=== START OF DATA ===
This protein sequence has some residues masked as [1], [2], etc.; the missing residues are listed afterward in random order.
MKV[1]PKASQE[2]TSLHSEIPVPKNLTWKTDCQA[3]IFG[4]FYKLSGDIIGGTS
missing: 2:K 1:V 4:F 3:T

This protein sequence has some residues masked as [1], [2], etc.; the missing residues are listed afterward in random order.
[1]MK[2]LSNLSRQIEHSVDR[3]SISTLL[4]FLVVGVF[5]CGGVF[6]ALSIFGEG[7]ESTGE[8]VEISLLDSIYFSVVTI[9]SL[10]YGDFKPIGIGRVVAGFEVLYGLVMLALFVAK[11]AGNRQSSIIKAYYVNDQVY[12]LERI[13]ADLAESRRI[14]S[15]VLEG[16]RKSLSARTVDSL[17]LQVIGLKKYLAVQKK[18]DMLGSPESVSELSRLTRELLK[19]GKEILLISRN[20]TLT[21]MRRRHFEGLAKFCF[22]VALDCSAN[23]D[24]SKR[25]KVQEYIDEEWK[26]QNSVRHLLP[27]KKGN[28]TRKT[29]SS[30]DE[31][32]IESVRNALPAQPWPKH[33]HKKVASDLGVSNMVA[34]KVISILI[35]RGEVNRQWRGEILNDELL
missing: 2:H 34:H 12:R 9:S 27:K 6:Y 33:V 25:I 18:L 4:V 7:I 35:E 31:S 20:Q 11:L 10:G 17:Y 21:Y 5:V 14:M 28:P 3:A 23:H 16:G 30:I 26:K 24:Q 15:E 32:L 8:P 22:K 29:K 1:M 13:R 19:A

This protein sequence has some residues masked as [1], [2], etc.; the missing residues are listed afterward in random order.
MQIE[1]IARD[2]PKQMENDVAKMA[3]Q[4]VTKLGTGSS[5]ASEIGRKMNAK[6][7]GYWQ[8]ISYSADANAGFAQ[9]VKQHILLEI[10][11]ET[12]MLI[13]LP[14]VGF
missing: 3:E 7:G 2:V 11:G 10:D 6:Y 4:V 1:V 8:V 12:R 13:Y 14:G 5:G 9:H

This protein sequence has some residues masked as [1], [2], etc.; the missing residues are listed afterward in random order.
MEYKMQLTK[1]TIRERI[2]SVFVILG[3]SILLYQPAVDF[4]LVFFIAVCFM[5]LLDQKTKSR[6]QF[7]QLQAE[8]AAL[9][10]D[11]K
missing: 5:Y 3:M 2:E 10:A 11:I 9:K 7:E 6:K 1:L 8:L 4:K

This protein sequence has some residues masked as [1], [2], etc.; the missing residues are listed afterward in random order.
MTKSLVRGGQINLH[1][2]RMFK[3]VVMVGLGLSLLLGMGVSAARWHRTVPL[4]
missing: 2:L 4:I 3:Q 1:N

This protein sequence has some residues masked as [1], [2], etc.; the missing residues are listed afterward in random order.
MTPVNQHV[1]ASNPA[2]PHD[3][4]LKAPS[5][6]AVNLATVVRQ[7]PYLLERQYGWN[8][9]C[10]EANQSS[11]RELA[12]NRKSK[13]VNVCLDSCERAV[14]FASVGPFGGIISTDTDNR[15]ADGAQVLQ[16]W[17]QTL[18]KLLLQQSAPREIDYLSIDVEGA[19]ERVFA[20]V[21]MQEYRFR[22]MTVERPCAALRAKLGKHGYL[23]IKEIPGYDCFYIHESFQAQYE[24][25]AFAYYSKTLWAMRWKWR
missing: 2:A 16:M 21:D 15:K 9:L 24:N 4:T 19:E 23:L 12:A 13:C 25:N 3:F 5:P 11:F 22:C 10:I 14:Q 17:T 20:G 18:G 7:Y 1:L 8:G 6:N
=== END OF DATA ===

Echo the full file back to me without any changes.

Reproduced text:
This protein sequence has some residues masked as [1], [2], etc.; the missing residues are listed afterward in random order.
MKV[1]PKASQE[2]TSLHSEIPVPKNLTWKTDCQA[3]IFG[4]FYKLSGDIIGGTS
missing: 2:K 1:V 4:F 3:T

This protein sequence has some residues masked as [1], [2], etc.; the missing residues are listed afterward in random order.
[1]MK[2]LSNLSRQIEHSVDR[3]SISTLL[4]FLVVGVF[5]CGGVF[6]ALSIFGEG[7]ESTGE[8]VEISLLDSIYFSVVTI[9]SL[10]YGDFKPIGIGRVVAGFEVLYGLVMLALFVAK[11]AGNRQSSIIKAYYVNDQVY[12]LERI[13]ADLAESRRI[14]S[15]VLEG[16]RKSLSARTVDSL[17]LQVIGLKKYLAVQKK[18]DMLGSPESVSELSRLTRELLK[19]GKEILLISRN[20]TLT[21]MRRRHFEGLAKFCF[22]VALDCSAN[23]D[24]SKR[25]KVQEYIDEEWK[26]QNSVRHLLP[27]KKGN[28]TRKT[29]SS[30]DE[31][32]IESVRNALPAQPWPKH[33]HKKVASDLGVSNMVA[34]KVISILI[35]RGEVNRQWRGEILNDELL
missing: 2:H 34:H 12:R 9:S 27:K 6:Y 33:V 25:I 18:L 4:V 7:I 35:E 31:S 20:Q 11:L 10:G 17:Y 21:Y 5:V 14:M 28:P 3:A 23:H 16:G 30:I 26:K 24:Q 15:E 32:L 8:P 22:K 29:K 1:M 13:R 19:A

This protein sequence has some residues masked as [1], [2], etc.; the missing residues are listed afterward in random order.
MQIE[1]IARD[2]PKQMENDVAKMA[3]Q[4]VTKLGTGSS[5]ASEIGRKMNAK[6][7]GYWQ[8]ISYSADANAGFAQ[9]VKQHILLEI[10][11]ET[12]MLI[13]LP[14]VGF
missing: 3:E 7:G 2:V 11:G 10:D 6:Y 4:V 1:V 8:V 12:R 13:Y 14:G 5:G 9:H

This protein sequence has some residues masked as [1], [2], etc.; the missing residues are listed afterward in random order.
MEYKMQLTK[1]TIRERI[2]SVFVILG[3]SILLYQPAVDF[4]LVFFIAVCFM[5]LLDQKTKSR[6]QF[7]QLQAE[8]AAL[9][10]D[11]K
missing: 5:Y 3:M 2:E 10:A 11:I 9:K 7:E 6:K 1:L 8:L 4:K

This protein sequence has some residues masked as [1], [2], etc.; the missing residues are listed afterward in random order.
MTKSLVRGGQINLH[1][2]RMFK[3]VVMVGLGLSLLLGMGVSAARWHRTVPL[4]
missing: 2:L 4:I 3:Q 1:N

This protein sequence has some residues masked as [1], [2], etc.; the missing residues are listed afterward in random order.
MTPVNQHV[1]ASNPA[2]PHD[3][4]LKAPS[5][6]AVNLATVVRQ[7]PYLLERQYGWN[8][9]C[10]EANQSS[11]RELA[12]NRKSK[13]VNVCLDSCERAV[14]FASVGPFGGIISTDTDNR[15]ADGAQVLQ[16]W[17]QTL[18]KLLLQQSAPREIDYLSIDVEGA[19]ERVFA[20]V[21]MQEYRFR[22]MTVERPCAALRAKLGKHGYL[23]IKEIPGYDCFYIHESFQAQYE[24][25]AFAYYSKTLWAMRWKWR
missing: 2:A 16:M 21:D 15:K 9:L 24:N 4:T 19:E 23:L 12:A 13:C 25:N 3:F 5:P 11:F 22:C 10:I 14:Q 17:T 20:G 18:G 7:Y 1:L 8:G 6:N